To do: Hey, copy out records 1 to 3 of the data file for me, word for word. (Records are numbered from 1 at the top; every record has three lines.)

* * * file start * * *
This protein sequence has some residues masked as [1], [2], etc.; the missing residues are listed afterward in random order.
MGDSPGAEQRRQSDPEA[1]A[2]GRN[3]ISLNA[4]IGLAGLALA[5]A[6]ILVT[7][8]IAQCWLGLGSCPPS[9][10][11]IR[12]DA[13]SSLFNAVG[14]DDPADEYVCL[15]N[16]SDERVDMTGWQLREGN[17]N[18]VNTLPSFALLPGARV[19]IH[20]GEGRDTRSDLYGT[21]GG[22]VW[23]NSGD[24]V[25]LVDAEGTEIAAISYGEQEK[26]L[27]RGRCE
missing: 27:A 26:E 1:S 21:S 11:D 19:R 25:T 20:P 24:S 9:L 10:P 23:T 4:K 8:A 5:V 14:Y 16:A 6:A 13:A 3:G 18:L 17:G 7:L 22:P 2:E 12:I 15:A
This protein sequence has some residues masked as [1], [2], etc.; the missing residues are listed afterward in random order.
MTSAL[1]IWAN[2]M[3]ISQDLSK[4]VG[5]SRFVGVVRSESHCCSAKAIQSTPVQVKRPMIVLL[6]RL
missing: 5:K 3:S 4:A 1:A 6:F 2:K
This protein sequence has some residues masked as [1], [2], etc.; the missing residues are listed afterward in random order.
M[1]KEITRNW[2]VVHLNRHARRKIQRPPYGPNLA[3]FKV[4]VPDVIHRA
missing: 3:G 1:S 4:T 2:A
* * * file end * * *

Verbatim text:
This protein sequence has some residues masked as [1], [2], etc.; the missing residues are listed afterward in random order.
MGDSPGAEQRRQSDPEA[1]A[2]GRN[3]ISLNA[4]IGLAGLALA[5]A[6]ILVT[7][8]IAQCWLGLGSCPPS[9][10][11]IR[12]DA[13]SSLFNAVG[14]DDPADEYVCL[15]N[16]SDERVDMTGWQLREGN[17]N[18]VNTLPSFALLPGARV[19]IH[20]GEGRDTRSDLYGT[21]GG[22]VW[23]NSGD[24]V[25]LVDAEGTEIAAISYGEQEK[26]L[27]RGRCE
missing: 27:A 26:E 1:S 21:S 11:D 19:R 25:T 20:P 24:S 9:L 10:P 23:T 4:K 8:A 5:V 14:Y 16:A 6:A 13:A 3:G 18:L 17:G 7:L 22:P 2:E 12:I 15:A
This protein sequence has some residues masked as [1], [2], etc.; the missing residues are listed afterward in random order.
MTSAL[1]IWAN[2]M[3]ISQDLSK[4]VG[5]SRFVGVVRSESHCCSAKAIQSTPVQVKRPMIVLL[6]RL
missing: 5:K 3:S 4:A 1:A 6:F 2:K
This protein sequence has some residues masked as [1], [2], etc.; the missing residues are listed afterward in random order.
M[1]KEITRNW[2]VVHLNRHARRKIQRPPYGPNLA[3]FKV[4]VPDVIHRA
missing: 3:G 1:S 4:T 2:A